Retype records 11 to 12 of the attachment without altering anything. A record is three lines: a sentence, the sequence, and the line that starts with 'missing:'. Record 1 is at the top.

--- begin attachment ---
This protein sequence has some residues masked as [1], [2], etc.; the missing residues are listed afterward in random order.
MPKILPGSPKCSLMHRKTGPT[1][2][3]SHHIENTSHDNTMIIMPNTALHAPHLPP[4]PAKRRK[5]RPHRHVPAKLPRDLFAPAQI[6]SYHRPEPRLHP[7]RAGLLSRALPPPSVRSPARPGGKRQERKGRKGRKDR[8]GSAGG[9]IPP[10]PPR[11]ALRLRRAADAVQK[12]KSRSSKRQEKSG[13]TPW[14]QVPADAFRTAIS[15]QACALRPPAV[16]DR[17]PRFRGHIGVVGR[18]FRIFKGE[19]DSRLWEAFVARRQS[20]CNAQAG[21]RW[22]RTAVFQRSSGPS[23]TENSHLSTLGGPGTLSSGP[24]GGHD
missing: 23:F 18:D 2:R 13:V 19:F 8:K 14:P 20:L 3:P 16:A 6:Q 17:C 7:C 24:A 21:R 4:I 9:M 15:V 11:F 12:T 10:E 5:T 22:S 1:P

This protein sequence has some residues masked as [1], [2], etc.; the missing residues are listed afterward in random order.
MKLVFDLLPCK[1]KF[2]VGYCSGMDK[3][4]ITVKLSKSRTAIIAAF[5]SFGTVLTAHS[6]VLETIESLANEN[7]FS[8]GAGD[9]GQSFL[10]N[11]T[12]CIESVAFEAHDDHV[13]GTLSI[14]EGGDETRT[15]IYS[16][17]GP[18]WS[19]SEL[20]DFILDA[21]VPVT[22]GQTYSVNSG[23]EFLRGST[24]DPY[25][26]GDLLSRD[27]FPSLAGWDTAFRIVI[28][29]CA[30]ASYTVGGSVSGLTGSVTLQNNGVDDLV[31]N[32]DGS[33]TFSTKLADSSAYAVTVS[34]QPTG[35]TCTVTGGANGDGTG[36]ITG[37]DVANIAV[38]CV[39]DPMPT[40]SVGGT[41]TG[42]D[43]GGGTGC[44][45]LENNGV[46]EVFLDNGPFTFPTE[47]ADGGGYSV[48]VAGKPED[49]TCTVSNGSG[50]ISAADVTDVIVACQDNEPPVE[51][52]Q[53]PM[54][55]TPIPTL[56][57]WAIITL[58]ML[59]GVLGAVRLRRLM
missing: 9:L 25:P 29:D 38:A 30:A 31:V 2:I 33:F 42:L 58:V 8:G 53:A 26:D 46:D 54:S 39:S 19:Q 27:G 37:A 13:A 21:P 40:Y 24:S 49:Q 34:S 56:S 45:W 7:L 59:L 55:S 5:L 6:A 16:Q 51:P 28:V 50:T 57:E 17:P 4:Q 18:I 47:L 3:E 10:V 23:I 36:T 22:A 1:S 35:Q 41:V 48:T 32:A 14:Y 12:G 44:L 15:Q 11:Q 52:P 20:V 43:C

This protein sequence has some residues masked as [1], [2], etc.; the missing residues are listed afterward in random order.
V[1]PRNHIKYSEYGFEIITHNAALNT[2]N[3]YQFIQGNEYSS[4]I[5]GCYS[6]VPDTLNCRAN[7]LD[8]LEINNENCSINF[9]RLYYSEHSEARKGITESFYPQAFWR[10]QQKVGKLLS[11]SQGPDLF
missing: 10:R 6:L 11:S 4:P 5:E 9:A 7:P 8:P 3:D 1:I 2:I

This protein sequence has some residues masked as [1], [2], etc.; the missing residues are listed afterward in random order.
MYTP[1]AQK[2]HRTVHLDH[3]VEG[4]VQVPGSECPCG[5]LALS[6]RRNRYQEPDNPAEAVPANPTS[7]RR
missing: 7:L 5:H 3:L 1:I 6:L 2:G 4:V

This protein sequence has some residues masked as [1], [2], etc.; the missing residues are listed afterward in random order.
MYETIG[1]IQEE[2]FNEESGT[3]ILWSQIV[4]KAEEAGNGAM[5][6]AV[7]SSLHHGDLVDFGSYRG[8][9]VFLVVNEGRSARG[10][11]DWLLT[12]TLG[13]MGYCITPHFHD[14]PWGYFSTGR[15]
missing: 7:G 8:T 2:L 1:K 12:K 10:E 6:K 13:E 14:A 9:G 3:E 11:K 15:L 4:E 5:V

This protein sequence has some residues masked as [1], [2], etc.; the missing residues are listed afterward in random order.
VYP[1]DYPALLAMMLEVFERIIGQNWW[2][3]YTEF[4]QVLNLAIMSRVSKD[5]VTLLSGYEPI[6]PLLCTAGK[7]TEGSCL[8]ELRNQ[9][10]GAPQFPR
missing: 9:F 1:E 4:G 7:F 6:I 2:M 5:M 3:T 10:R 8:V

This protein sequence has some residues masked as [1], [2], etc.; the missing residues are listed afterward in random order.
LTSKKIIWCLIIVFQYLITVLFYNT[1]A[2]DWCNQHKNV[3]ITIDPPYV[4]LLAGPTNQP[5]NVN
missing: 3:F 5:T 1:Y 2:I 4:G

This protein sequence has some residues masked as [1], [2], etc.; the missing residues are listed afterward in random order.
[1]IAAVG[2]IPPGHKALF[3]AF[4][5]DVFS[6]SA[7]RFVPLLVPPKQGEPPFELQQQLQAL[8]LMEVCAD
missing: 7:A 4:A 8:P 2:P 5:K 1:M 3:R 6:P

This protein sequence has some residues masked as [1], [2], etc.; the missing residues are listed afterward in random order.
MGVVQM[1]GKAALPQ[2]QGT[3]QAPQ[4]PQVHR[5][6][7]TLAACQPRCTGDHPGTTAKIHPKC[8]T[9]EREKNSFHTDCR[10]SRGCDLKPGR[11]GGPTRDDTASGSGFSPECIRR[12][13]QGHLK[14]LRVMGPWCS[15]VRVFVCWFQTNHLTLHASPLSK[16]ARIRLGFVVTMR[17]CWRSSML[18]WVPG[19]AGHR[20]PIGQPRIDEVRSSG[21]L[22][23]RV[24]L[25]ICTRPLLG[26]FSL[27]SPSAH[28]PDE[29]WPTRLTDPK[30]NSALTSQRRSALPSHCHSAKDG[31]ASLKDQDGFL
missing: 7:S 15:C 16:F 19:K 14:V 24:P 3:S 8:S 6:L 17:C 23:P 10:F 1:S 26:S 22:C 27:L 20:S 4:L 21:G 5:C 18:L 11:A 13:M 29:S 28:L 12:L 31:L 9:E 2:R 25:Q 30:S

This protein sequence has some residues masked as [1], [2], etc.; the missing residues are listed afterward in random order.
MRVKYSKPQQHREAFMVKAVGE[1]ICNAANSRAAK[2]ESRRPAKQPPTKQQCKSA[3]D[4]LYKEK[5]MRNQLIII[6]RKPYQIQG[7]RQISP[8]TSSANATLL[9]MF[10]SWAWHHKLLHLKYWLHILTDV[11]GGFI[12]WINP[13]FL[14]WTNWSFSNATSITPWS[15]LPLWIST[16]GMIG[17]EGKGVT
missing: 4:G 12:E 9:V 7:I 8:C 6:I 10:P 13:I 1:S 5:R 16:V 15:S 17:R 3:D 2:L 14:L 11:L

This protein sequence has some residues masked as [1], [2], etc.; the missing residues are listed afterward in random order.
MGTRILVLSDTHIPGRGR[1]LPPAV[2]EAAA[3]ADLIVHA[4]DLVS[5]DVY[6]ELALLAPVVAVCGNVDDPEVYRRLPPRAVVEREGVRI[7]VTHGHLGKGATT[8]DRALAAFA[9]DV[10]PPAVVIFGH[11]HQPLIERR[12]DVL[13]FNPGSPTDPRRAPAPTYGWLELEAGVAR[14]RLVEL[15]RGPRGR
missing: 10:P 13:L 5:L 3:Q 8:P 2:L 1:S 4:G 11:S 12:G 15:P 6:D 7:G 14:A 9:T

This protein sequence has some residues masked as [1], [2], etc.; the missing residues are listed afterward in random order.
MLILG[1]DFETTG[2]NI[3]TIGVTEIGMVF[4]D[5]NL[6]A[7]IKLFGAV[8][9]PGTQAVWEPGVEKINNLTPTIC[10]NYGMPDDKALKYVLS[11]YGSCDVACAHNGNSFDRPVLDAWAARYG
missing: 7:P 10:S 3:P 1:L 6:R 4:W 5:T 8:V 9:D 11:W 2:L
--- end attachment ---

This protein sequence has some residues masked as [1], [2], etc.; the missing residues are listed afterward in random order.
MGTRILVLSDTHIPGRGR[1]LPPAV[2]EAAA[3]ADLIVHA[4]DLVS[5]DVY[6]ELALLAPVVAVCGNVDDPEVYRRLPPRAVVEREGVRI[7]VTHGHLGKGATT[8]DRALAAFA[9]DV[10]PPAVVIFGH[11]HQPLIERR[12]DVL[13]FNPGSPTDPRRAPAPTYGWLELEAGVAR[14]RLVEL[15]RGPRGR
missing: 10:P 13:L 5:L 3:Q 8:P 2:L 1:S 4:G 11:S 12:G 15:P 6:D 7:G 14:A 9:T

This protein sequence has some residues masked as [1], [2], etc.; the missing residues are listed afterward in random order.
MLILG[1]DFETTG[2]NI[3]TIGVTEIGMVF[4]D[5]NL[6]A[7]IKLFGAV[8][9]PGTQAVWEPGVEKINNLTPTIC[10]NYGMPDDKALKYVLS[11]YGSCDVACAHNGNSFDRPVLDAWAARYG
missing: 7:P 10:S 3:P 1:L 6:R 4:W 5:T 8:V 9:D 11:W 2:L